In this age of digital media, information is shared at a lightning pace. Individuals and companies alike are more aware than ever about the environment, human rights, diversity and other issues concerning citizens around the world.
More than simply aligning their own practices with their beliefs, people are turning to their investments to return more than just a dollar value. Simply put, we are looking to put our money where our values are.
In addition to the desire to effect positive change in their communities, there is a growing understanding of the impact of social, environmental and governance (ESG) factors on the health and stability of the market as a whole.
Over the last two years in the US alone, socially responsible investing has grown by more than 22% to $3.74 trillion in total managed assets.
So what is Ethical, or Socially Responsible Investing?
The United Nations Principles for Responsible Investing says that this approach “recognizes that the generation of long-term sustainable returns is dependent on stable, well-functioning and well-governed social, environmental and economic systems.”
ESG factors create a framework within which investment managers can include Environmental, Social, and Governance criteria in their portfolio creation decisions. For example, under social factors, a company will be assessed on their treatment of employees, fair wages, health benefits and policies against discrimination. For Governance, the factors include policies regarding board training and education, oversight, and transparency. Environmental indicators include carbon emissions, whether a product creates a pollutant, and supply chain sourcing.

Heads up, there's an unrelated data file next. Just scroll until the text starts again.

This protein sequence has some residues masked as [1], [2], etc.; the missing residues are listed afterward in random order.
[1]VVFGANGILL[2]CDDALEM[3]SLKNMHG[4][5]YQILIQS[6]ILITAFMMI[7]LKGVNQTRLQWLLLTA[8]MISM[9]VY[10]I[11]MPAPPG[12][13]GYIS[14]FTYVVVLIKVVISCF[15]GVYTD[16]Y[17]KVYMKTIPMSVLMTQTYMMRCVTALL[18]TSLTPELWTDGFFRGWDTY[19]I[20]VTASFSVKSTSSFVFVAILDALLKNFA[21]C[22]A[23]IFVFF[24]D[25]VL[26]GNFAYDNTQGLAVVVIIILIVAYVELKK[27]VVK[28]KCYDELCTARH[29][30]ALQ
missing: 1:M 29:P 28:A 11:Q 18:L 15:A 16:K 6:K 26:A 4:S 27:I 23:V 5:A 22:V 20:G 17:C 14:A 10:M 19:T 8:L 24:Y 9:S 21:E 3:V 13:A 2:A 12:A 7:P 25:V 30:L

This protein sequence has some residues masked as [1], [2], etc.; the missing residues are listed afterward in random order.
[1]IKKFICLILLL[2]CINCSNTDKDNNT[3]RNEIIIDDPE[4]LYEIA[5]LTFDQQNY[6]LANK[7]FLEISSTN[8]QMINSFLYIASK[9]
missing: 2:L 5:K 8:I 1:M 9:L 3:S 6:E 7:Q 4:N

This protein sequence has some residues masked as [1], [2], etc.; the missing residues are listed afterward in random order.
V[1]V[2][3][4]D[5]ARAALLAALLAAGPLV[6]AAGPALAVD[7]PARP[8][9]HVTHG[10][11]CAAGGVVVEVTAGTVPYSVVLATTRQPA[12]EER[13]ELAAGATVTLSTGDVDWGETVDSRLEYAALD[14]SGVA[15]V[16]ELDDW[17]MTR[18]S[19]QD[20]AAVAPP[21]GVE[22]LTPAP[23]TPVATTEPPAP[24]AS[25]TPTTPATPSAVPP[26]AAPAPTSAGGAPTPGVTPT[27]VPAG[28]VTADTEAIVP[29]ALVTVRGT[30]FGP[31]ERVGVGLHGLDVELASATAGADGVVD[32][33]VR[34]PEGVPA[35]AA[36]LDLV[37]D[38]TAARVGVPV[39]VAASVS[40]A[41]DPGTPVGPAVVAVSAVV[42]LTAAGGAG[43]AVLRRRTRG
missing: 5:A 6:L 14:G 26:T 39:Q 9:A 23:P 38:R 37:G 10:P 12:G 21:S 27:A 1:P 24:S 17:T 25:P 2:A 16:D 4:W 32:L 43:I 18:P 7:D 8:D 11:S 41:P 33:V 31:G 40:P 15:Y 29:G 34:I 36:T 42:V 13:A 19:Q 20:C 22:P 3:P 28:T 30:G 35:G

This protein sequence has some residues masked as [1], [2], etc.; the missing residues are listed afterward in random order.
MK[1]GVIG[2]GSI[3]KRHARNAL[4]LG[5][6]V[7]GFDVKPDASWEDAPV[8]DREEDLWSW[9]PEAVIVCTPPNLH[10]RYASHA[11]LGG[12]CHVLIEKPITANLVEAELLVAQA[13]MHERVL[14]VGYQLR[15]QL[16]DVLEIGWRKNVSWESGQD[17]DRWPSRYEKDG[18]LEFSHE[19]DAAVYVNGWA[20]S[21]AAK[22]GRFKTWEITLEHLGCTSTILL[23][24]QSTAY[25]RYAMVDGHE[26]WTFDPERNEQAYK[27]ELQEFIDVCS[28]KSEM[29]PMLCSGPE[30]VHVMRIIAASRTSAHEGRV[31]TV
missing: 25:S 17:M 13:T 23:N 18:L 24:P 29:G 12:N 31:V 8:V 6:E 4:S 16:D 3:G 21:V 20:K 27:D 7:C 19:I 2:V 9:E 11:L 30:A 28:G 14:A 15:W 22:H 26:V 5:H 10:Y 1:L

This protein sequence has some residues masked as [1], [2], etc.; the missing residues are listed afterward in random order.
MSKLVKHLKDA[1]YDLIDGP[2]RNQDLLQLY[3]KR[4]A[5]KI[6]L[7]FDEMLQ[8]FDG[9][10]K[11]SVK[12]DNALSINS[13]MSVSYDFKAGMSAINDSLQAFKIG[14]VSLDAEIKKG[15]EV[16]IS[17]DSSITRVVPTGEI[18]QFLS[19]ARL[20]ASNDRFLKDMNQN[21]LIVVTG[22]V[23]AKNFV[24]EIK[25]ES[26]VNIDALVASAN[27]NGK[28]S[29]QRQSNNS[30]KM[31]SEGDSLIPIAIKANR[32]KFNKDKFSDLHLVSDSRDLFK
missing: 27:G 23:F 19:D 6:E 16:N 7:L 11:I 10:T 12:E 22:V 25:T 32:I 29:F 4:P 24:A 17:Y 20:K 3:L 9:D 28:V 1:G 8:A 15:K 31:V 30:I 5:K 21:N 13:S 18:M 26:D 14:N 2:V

In addition to looking at the policies for the future, companies could also be given a “controversy rating” – that is based on their track record of bad events (such as oil spills, or contaminated products) and the associated media attention, all of which may have negative impacts on share prices.
It is important to note that while all of these factors are valuable to socially aware citizens looking to influence positive change, they also have a bearing on the long-term stability of the company, and therefore the return on investment.
Organizations and individuals with managed investments can use these factors in different ways, by applying screens to their portfolios. Considering the values and needs of their stakeholders, as well as the risk, organizations can set thresholds, or limits, for what they will accept. For example, an environmental organization may wish to only invest in companies with high environmental scores. An organization researching lung cancer may want to avoid any company that derives a certain percentage of revenues from tobacco sales.
Simon Fraser University is currently debating the implications of ethical investing initiatives and is co-sponsoring a free discussion event on September 8, 2014 at 7pm with the Roundhouse. For more information, visit SFU Philosopher’s Cafe.
By Megan Simm, Roundhouse Blog Team. Megan works in communications and freelances as a social media strategist and blogger specializing in the non-profit sector. She is passionate about local food, community and sustainability. Follow @MegSimm on Twitter.